Dominion Energy has joined a coalition of 13 corporations and four leading environmental groups in support of a carbon tax and other measures designed to reduce CO2 emissions. The group, known as the CEO Climate Dialogue, has set a goal of achieving economy-wide reductions of 80% or more by 2050, with aggressive near- and mid-term emission reductions commensurate with that goal.
The group “aims to build bipartisan support for climate policies that will increase regulatory and business certainty, reduce climate risk, and spur investment and innovation needed to meet science-based emissions reduction targets,” according to a press release issued yesterday.
The CEO Dialogue listed six principles to guide federal legislation:
- Significantly reduce U.S. greenhouse gas emissions so that the U.S. is “demonstrably a leader on global efforts to effective limit climate change.”
- Allow capital-intensive industries to adjust in “an economically rational manner.” Policies should focus on emissions outcomes, not dictate specific resources or technologies.
- Use the market to achieve carbon reduction “at the least cost to the economy and households.” Markets will “spur innovation and create and preserve quality jobs in a growing low-carbon economy.”
- Policies should be adaptive as technology and scientific understanding of climate change evolves.
- Policies should do no harm to the competitiveness of the U.S. economy.
- Policies should be transparent, promote affordability, and include mechanisms that blunt the impact on disadvantaged communities.
Dominion, which relies heavily on nuclear power and is rapidly expanding its solar portfolio, is jumping onto the climate change bandwagon along with other energy giants like BP, Shell, BG&E, DTE Energy, and Exelon. CEO Thomas F. Farrell provided the following quote for the press release:
For more than a decade, Dominion Energy has embraced the opportunity to deliver cleaner, affordable and reliable energy. Our CO2 emissions have declined by more than 50%, and over 85% of our generation comes from low or no carbon sources. The CEO Climate Dialogue will work to build bipartisan solutions that promote innovation and achieve meaningful economy-wide emission reductions while ensuring technological leadership and continued economic growth.
Bacon’s bottom line: If you’ve got to address global warming by targeting CO2 emissions, then I suppose a carbon tax is the way to go. The market can allocate resources far more efficiently than the political system can. A tax would limit the opportunities for favor seeking, special pleading, regulatory capture, graft, and, above all, waste and inefficiencies that inevitably would occur in an energy sector governed by such deep thinkers as Rep. Alexandria Ocasio-Cortez, D-New York.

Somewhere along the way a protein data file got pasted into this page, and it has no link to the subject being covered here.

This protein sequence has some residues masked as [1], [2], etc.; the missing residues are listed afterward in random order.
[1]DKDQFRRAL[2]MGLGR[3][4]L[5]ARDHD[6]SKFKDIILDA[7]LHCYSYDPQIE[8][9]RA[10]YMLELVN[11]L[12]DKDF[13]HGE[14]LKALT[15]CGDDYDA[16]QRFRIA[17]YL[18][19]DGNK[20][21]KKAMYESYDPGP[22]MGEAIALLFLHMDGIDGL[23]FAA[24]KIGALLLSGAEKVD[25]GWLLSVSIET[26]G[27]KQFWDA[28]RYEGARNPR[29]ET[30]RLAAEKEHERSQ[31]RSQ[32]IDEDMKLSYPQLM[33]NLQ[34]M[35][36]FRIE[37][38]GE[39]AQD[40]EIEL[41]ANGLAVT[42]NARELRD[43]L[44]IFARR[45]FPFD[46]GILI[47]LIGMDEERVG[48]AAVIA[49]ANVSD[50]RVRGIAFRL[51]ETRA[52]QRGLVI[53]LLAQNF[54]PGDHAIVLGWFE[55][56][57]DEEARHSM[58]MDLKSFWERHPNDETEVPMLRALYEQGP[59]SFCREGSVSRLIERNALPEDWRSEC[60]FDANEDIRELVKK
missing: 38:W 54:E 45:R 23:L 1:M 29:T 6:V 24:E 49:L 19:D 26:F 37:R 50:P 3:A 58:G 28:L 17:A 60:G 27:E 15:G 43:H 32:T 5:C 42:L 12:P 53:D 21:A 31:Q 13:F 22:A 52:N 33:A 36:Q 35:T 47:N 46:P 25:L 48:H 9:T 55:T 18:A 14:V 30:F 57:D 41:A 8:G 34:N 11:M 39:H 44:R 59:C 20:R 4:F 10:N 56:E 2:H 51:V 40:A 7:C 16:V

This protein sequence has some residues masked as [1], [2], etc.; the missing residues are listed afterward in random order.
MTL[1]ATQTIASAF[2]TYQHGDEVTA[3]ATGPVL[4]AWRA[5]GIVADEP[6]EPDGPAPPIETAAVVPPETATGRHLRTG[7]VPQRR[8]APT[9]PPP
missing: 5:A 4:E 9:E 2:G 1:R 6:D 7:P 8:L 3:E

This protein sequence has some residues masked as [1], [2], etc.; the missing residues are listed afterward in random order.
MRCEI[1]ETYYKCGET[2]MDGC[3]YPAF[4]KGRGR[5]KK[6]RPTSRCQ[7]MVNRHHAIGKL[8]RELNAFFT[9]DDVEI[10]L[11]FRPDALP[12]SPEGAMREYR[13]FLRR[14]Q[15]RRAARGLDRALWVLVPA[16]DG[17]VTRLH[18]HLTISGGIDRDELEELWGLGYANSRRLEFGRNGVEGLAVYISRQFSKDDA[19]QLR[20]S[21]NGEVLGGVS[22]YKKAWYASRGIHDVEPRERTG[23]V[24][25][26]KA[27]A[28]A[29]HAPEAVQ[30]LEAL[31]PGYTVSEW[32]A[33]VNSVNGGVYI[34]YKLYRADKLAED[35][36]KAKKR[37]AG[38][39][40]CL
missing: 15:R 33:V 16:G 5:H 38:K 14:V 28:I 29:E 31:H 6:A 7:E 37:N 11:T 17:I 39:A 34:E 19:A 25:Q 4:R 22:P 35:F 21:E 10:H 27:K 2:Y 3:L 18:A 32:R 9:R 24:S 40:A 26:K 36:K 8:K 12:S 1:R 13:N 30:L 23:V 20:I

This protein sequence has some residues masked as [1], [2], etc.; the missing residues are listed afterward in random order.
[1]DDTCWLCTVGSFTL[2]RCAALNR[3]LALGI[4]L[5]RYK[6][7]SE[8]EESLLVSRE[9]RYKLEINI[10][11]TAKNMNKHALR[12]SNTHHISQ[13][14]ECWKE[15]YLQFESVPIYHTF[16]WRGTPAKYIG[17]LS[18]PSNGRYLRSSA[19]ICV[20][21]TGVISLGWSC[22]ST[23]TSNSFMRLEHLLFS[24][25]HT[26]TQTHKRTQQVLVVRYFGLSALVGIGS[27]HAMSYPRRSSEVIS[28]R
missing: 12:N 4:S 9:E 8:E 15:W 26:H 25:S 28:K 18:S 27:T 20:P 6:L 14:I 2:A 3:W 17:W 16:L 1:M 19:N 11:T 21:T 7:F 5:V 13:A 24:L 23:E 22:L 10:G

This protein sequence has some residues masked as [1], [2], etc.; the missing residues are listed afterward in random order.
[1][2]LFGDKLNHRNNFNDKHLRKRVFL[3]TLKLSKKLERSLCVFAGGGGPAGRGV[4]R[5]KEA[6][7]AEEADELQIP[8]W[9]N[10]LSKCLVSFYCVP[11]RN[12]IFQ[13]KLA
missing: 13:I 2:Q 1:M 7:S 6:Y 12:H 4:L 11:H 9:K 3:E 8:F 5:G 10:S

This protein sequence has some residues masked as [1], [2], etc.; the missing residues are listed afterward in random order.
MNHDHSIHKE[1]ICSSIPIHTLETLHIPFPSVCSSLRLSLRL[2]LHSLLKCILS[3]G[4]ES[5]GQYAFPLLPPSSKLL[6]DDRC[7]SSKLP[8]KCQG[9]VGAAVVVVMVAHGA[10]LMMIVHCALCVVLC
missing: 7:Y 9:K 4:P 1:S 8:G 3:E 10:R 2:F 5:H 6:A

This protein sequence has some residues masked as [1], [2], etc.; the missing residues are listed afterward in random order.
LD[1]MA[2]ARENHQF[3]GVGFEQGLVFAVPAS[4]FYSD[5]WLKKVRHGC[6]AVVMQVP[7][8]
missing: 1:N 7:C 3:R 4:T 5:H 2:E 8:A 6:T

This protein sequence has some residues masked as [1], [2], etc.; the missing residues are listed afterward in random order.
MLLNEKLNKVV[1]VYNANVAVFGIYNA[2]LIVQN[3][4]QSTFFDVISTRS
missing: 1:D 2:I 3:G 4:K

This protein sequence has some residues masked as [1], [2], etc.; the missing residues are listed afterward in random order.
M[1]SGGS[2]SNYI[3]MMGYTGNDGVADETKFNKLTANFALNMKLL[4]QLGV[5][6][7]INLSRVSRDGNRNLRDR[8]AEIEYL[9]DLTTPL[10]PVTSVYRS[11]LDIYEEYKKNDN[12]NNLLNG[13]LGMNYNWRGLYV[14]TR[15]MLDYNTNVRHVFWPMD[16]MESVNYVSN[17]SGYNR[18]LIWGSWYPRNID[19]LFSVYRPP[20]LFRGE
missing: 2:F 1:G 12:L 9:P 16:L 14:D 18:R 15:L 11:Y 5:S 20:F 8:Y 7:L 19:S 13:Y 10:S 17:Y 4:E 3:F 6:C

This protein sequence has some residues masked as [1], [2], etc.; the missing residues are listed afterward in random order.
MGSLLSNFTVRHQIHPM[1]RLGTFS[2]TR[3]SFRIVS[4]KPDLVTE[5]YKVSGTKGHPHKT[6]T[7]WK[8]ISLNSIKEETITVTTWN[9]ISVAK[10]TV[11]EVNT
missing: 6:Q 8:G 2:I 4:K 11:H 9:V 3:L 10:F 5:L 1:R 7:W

I see two broad questions arising from the carbon tax. First, at what level do we set the tax? And what do we do with the revenue?
In a recent post, Don Rippert laid the groundwork for how to think about a carbon tax. The moral justification for a tax is that climate change imposes costs on society — which economists refer to as externalities — and those who generate the externalities should compensate society. It follows logically (implied, but not stated explicitly by Rippert) that the tax should be set at a level equal to the externalities. And what do we do with the revenues? Rippert contends that the money should be returned to the citizens rather than be given to government to squander, an argument I would agree with.
The principle difficulty I foresee is putting a price tag on CO2 externalities in order to set an appropriate tax. While there is widespread (not universal) agreement that CO2 contributes to climate change, there is no agreement how how much it contributes: The International Panel on Climate Change allows for a wide range of outcomes in its forecast of temperature increases by 2010. Furthermore, there is a wide disparity of views about the economic costs of higher temperatures. Most studies have focused almost exclusively on costs while giving no weight to the benefits of higher CO2 concentrations and warmer temperatures. For example: CO2 accelerates plant growth and makes plants more drought resistant. More people die of exposure to cold than heat. Setting a price tag on externalities inevitably will be driven by politically motivated efforts to decide what gets counted and what does not in order to favor one view or the other.
The idea of a carbon tax is simpler and more elegant in theory than the current approach of passing laws, writing regulations, and filing lawsuits on everything under the sun. But I’m not optimistic. Experience shows that the political battleground will simply shift to a new set of controversies.